Few of us ever actually become what we vowed as children we would be when we grew up.
Ashley Wolff did. Growing up in rural Vermont, she loved to draw. She loved animals. So she loved to draw animals. "Every spring, a pair of robins built their nest on the ledge right outside and, if we leaned out far enough, we could see the babies when they hatched," she said. On local barns, Wolff painted murals depicting "cows, horses, sheep, and children."
After graduating from the Rhode Island School of Design and moving to the Bay Area with her journalist husband, Wolf spent a long sunny summer painting "more horses, wagons, dogs, geese, and landscapes."
Yearning to become an illustrator, "I knew I needed to go to New York to meet editors and show my work. ... I spent two weeks in New York, hauling my big leather portfolio around to different appointments. It rained every day and I came home to my friend's apartment every night, tired and wet."
One day when this dispiriting jaunt was nearly over, an editor at Dodd, Mead and Company "stopped at a linoleum block print of a girl in a red coat, kneeling in the snow, feeding the birds," Wolff remembered.
Enchanted by this image, the editor suggested that Wolff create a whole book based on the red-coated girl. The result was her first picture book, A Year of Birds, published in 1984 when Wolff was 27. It quickly became an American Library Association Notable Book. Since then, Wolff has written or illustrated more than sixty books for children — "all of them full of animals, children, color, and love." These include Baby Beluga, I Love My Mommy Because, I Love My Daddy Because, and When Lucy Goes Out Walking.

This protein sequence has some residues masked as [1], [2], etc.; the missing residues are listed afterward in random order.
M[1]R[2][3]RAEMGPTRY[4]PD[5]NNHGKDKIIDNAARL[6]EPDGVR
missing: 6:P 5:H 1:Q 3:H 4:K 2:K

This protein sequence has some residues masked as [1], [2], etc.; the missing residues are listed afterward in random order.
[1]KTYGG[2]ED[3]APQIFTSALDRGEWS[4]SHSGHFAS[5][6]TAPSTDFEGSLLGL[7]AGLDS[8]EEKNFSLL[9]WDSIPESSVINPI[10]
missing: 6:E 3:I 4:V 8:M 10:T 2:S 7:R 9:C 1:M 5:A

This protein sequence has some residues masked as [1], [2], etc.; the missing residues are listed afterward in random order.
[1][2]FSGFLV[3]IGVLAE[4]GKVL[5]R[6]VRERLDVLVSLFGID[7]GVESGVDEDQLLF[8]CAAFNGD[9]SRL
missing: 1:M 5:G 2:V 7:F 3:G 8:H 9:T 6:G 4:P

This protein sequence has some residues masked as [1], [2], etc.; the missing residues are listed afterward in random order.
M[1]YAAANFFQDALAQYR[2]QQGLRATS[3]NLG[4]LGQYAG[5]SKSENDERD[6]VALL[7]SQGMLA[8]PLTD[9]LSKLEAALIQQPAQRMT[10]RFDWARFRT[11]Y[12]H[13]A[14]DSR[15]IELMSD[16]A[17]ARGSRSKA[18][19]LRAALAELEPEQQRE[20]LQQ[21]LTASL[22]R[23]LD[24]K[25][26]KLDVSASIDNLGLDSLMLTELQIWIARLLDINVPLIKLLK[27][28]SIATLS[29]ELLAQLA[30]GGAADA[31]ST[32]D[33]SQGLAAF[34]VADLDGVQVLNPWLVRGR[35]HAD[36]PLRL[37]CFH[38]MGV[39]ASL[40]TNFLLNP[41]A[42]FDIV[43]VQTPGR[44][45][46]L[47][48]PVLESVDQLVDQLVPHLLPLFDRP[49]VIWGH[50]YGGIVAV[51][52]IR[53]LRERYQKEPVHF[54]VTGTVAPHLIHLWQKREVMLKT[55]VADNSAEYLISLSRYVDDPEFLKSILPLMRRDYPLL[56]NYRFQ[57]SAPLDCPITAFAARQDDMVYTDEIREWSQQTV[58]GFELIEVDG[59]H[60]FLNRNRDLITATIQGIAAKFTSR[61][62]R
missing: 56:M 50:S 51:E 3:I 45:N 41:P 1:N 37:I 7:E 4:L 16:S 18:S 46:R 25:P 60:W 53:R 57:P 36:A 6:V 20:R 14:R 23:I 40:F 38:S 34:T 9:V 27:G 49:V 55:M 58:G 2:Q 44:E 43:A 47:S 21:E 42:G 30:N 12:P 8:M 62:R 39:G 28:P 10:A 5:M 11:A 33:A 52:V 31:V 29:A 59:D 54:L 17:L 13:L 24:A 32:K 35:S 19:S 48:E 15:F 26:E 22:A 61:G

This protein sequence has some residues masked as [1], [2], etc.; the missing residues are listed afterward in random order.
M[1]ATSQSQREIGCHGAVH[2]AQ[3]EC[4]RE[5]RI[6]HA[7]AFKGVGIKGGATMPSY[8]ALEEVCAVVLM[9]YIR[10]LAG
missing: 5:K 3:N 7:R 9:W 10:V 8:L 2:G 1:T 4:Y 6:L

At Mrs. Dalloway's (2904 College Ave., Berkeley) on Saturday, March 5, the San Francisco artist presents her latest book, Compost Stew: An A to Z Recipe. Canadian author Mary McKenna Siddals wrote this rhymed part-paean, part-instruction manual about enriching backyard gardens with "Grass clippings/Hair snippings/And an insect or two." Wolff illustrated it in a bold, colorful collage style, but her chief illustration style is the linoleum block print, not so different from the ones her parents created every Christmas.
First she draws a picture on tracing paper, then traces this onto a linoleum sheet mounted on a block, which she then carves "using very sharp, U-shaped metal gouges. I carve everything away that I do not want to print. This leaves me with a design formed of raised ridges that will be covered with ink when I print this giant rubber stamp," Wolff said.
After using a wooden spoon to press the inked linoleum onto paper, she peels away the paper to find it printed in black and white. Then she uses watercolors to complete the image. "If I make a mistake, I can always throw it away and try again." 11 a.m., free. 510-704-8222 or MrsDalloways.com
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